Angela and Jerzy (George) Dyczynski of Perth, Australia, were the first relatives of of the victims of Malaysia Airlines Flight MH17 to go the crash scene in eastern Ukraine. Susan Ormiston/CBC
The parents of a woman who was on Flight MH17 when it was shot down in eastern Ukraine last week travelled to the scene of the crash Saturday, arriving from Amsterdam after a journey from their home in Perth, Australia.
George and Angela Dyczynski came to the war zone to honour their 25-year-old daughter, Fatima, even though officials have urged families of those who were on board the Malaysia Airlines Boeing 777 not to visit.
- VIDEO | Dutch victims' families share grief, anger
"This is the first time we've seen a family come here," CBC's Susan Ormiston reported from the scene, where she talked to the couple. "They were cautioned not to come, that it was dangerous and difficult to get here, but they drove out with local drivers.
"They said they wanted to meet with a rebel leader, someone whom they can ask some questions."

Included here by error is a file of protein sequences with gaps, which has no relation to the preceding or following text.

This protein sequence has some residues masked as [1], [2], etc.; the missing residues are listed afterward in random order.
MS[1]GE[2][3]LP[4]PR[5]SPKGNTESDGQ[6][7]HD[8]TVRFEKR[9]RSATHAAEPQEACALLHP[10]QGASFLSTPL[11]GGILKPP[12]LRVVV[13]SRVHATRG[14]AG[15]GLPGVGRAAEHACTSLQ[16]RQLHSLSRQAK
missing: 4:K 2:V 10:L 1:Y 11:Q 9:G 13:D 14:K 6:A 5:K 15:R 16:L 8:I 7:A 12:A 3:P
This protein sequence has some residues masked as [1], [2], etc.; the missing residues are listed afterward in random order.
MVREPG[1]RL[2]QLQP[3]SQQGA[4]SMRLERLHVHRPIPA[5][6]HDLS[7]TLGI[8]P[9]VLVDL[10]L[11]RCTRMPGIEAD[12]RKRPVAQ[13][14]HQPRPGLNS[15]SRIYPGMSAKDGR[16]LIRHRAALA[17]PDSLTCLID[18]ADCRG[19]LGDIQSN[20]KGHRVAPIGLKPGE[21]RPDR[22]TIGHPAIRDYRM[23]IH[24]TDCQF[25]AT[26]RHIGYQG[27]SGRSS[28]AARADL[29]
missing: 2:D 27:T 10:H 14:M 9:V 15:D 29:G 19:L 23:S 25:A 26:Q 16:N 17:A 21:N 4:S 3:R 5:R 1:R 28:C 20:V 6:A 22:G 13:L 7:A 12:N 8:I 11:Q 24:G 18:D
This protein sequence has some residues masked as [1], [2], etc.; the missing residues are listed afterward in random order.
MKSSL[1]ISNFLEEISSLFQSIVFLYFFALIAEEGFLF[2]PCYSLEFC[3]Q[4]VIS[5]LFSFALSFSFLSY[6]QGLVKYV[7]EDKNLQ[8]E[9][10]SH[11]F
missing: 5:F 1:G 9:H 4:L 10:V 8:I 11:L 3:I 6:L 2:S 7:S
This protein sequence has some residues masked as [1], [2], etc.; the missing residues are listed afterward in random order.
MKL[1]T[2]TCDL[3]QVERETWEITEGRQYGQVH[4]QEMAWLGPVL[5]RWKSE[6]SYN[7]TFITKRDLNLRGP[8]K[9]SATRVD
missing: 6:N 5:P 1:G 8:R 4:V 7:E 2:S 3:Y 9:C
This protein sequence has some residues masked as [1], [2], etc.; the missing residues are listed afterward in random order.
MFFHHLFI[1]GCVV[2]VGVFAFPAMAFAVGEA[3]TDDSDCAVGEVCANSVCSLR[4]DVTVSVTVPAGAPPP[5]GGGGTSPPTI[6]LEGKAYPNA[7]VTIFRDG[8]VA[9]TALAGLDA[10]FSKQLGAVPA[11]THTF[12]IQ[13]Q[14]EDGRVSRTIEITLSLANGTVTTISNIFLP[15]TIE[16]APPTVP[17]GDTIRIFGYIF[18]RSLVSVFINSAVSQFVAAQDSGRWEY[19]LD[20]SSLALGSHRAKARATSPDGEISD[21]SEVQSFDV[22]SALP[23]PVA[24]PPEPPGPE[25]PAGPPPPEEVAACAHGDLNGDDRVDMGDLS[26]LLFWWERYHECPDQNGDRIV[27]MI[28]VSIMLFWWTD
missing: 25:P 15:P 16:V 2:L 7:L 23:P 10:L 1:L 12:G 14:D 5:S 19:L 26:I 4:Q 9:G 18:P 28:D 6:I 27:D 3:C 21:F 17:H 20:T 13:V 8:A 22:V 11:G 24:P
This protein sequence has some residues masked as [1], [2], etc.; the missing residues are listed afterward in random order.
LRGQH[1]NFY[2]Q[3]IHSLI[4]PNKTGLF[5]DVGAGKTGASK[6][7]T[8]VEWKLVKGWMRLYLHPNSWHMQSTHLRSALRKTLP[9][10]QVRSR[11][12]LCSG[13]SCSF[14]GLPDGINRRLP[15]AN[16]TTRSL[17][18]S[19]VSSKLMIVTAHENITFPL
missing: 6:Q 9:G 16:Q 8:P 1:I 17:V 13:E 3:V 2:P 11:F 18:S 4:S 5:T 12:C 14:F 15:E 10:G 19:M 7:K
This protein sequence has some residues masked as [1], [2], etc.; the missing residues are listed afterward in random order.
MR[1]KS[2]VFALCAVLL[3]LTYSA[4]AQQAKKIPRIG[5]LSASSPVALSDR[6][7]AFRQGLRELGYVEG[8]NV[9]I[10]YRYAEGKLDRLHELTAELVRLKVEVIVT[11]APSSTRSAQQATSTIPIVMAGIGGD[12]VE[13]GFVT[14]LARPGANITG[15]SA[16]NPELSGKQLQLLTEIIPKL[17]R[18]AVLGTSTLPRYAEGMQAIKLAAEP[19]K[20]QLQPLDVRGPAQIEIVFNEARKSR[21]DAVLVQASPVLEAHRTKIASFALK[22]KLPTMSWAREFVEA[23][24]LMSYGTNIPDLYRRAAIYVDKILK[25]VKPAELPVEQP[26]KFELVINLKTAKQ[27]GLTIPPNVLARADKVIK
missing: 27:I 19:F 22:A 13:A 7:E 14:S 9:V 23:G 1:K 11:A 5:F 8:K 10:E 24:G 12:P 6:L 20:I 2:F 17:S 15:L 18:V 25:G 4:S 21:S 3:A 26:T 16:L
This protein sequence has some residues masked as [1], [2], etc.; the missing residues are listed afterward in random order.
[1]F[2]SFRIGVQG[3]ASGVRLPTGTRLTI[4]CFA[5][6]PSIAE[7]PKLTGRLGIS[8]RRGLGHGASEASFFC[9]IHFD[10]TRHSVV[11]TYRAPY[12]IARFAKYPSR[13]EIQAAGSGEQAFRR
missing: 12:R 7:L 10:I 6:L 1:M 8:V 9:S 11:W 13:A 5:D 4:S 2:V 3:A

Fatima Dyczynski, who was trained in astronautical engineering, was moving from Germany to Perth to start an internship at IBM before going on to the Netherlands for further study. She and her parents were recently granted permanent residency in Australia, according to media reports.
They last spoke to Fatima shortly before she boarded the flight for Kuala Lumpur in Amsterdam on July 17.
George Dyczynski wore a T-shirt with his daughter's picture and the words "Fatima We Love You" as he and his wife placed a large, colourful bouquet of flowers at the scene.
"They aren't angry and they don't blame anyone," Ormiston said. "They wanted to be here to see for themselves what had happened."
- PHOTOS | Malaysia Airlines Flight MH17 crash site images
Two-hundred and ninety-eight people on the plane died. A total of 193 Dutch nationals and 43 Malaysians were on the passenger list. Another victim was 24-year-old medical student Andrei Anghel, from Ajax, Ont.
The first bodies recovered from the scene were returned to the Netherlands on Wednesday.
On Saturday, two cargo planes flew 38 more coffins carrying victims of the disaster out of eastern Ukraine to a forensic centre in the Netherlands for identification.
The planes took off from Kharkiv, a government-controlled city where the bodies have been brought from the crash site in territory held by pro-Russian separatists fighting the Ukrainian government.
U.S. and Ukrainian officials say the plane was shot down by a missile from rebel territory, likely by mistake.
International observers have said there are still remains at the crash site.
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